Vozzella: Young baker rattled after cream puffs go missing

When cream puffs go missing in a statewide baking competition, a young baker gets rattled – and second place

May 19, 2010

Cream puffs aren't all sweetness and light. Not when they go missing during a statewide high school baking competition.

It's unclear if it was a case of pastry misappropriation or simply a cooling-rack mix-up. But the talented young baker who made the cream puffs is still steamed.

Way back in March, Lindsey Arbogast and more than a dozen other regional baking champs were cracking eggs, measuring flour and butter, and stirring madly to create pate a choux, the pastry dough used to make the shells for cream puffs and éclairs.

They were at Baltimore International College for a statewide baking competition for high school culinary students. Arbogast, 17, of Millersville in Anne Arundel County had won first place in the regional SkillsUSA competition. She figured she had a good shot at winning the state competition and advancing to nationals, where she'd have a chance to win culinary school tuition.

And then, with minutes to go in the Maryland championships, the sort of pastry shells sometimes used for cream puff swans seemed to take flight.

"I ran over to the cooling rack to get my pate a choux off," she said. "And it was gone. I looked around to see who had them."

After a brief, frenzied search, another competitor spoke up and said she'd taken them by mistake. Lindsey was suspicious but tried go on with the rest of her tasks: filling pastry horns with cream, putting her cookies on a plate and decorating a cake. But she was rattled.

"I knew we had solved it, but I was so shaken up," she said. "It was hard for me to breath. I was shaking so bad I could barely even hold my [pastry] bag."

As a result, the icing she piped onto her square quarter-sheet cake came out wobbly. And she ran out of time before getting around to filling her cream horns.

The competition concluded, and Megan Vissari, Lindsey's instructor at the Center for Applied Technology North in Severn, filed a grievance within the hour with Maryland SkillsUSA, the nonprofit group that runs a wide variety of technical education competitions in conjunction with the state education department. (She has not responded to messages seeking comment.) The organization did not announce the winners at a ceremony that night as planned.

Lindsey said that Chuck Wallace, a Maryland State Department of Education official who serves as state competition director, told her that night they would redo the contest. Speaking on Wallace's behalf, Bill Reinhard, the department's spokesman, said it was not up to the state but to the competition judges to determine whether there was cause for a do-over.

"Officials for the competition studied the possibility but decided against it," he said.

About a week and a half later, the winners were announced. Amanda Glover, one of Lindsey's classmates, came in first. Lindsey came in second.

There was much more than culinary bragging rights at stake. The state champion advances to the national SkillsUSA competition, to be held June 21 in Kansas City, Mo. Top finishers there can receive four years of free tuition at certain culinary schools, including the prestigious Culinary Institute of America in Hyde Park, N.Y., where Lindsey has been admitted.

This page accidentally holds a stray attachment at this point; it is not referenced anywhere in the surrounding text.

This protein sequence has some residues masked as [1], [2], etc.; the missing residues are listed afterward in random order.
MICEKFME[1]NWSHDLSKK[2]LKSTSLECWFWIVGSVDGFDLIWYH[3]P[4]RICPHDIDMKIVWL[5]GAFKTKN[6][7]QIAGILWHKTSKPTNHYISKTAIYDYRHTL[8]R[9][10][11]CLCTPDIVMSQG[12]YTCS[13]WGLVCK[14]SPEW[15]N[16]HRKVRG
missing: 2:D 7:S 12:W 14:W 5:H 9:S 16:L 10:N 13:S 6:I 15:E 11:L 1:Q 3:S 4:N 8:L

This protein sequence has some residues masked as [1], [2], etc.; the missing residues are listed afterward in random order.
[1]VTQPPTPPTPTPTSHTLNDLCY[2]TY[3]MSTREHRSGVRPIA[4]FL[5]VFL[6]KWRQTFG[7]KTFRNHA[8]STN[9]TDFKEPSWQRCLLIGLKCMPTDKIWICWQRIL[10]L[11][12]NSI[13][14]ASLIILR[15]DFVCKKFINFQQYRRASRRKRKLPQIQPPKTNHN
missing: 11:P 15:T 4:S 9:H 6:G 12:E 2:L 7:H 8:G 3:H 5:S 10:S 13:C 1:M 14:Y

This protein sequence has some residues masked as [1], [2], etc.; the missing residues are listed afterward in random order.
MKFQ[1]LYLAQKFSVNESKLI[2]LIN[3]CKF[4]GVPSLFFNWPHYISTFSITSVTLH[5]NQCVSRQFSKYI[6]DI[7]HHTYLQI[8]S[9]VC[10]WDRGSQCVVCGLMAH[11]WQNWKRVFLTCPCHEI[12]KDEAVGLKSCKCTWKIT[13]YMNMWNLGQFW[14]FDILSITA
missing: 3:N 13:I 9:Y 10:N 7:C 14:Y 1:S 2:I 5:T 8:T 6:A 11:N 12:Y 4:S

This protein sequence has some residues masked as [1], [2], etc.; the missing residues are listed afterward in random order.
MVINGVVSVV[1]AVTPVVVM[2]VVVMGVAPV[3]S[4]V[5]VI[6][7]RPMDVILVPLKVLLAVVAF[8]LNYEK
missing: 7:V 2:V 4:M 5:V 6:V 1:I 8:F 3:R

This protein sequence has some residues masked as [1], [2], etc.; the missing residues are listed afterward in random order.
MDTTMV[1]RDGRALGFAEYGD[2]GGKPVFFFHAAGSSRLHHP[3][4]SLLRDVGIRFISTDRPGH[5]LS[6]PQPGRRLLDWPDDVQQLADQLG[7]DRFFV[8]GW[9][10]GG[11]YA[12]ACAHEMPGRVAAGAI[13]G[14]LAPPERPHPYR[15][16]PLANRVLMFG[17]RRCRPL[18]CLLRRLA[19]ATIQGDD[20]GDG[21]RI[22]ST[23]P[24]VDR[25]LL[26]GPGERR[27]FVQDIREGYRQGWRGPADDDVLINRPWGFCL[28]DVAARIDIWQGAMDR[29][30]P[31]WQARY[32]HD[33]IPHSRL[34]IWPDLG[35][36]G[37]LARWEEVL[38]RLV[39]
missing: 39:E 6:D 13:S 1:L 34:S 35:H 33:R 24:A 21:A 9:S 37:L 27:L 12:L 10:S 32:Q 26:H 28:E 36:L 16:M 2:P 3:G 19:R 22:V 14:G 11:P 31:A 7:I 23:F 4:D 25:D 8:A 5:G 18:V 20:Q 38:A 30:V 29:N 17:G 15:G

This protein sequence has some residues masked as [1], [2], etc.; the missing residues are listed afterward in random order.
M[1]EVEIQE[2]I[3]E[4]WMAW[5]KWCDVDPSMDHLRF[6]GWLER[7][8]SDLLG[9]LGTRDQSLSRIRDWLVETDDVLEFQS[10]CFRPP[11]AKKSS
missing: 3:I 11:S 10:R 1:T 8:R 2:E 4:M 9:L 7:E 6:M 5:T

The way Lindsey's father sees it, the cream puff snafu cost him $34,000 a year for four years — or at least a shot at that tuition money, the sort of dough the bricklaying single dad could use to put his daughter through school.

"This is a no-brainer," Merl Arbogast said. "It needs to be redone. Just too much went wrong."

Merl has been lobbying all the way to the governor's office for a do-over.

In a two-page letter to Merl last month, Assistant State Schools Superintendent Katharine Oliver said that Lindsey received full credit for her pate a choux. But she lost points for the unfilled cream horns and an under-baked puff pastry in the shape of a bow tie.

Oliver acknowledged that Lindsey had lost time over the pate a choux switcheroo, but she said the amount was "minimal .. estimated at one or two minutes."

But Lindsey and Merl continue to press their case with phone calls and letters to a state delegate and senator, Anne Arundel County Executive John Leopold, even Gov. Martin O'Malley. Their hope is that the contest can be redone or that Maryland could be allowed to send her, along with Glover, to nationals.

Merl has managed to get Joe Bryce, O'Malley's chief legislative officer, on the phone for 90 minutes. Just last week, the Arbogasts had an audience with Del. James King of Anne Arundel County.

"I get all kinds of constituent situations," King said. "This is the first baking competition scandal I've had. … It really does seem like it was a disaster. They knew there were some issues and said, 'Look, we're going to do it again.' And then they changed their mind and decided, 'It is what it is.' "

King said he is working with Bryce to see if the governor's office can somehow do something.

Bryce, whose cooking skills run more to pit beef than pastry, told me he was looking into it.

"I don't even know what half these baked products are," he said. "I'm beyond unqualified to judge whether something went wrong and what the remedy should be. But I do think the people who are responsible for making those determinations should make them and explain them clearly. … I think we, in state government, have the responsibility to make sure people are treated fairly and feel like they're treated fairly regardless of the final outcome."


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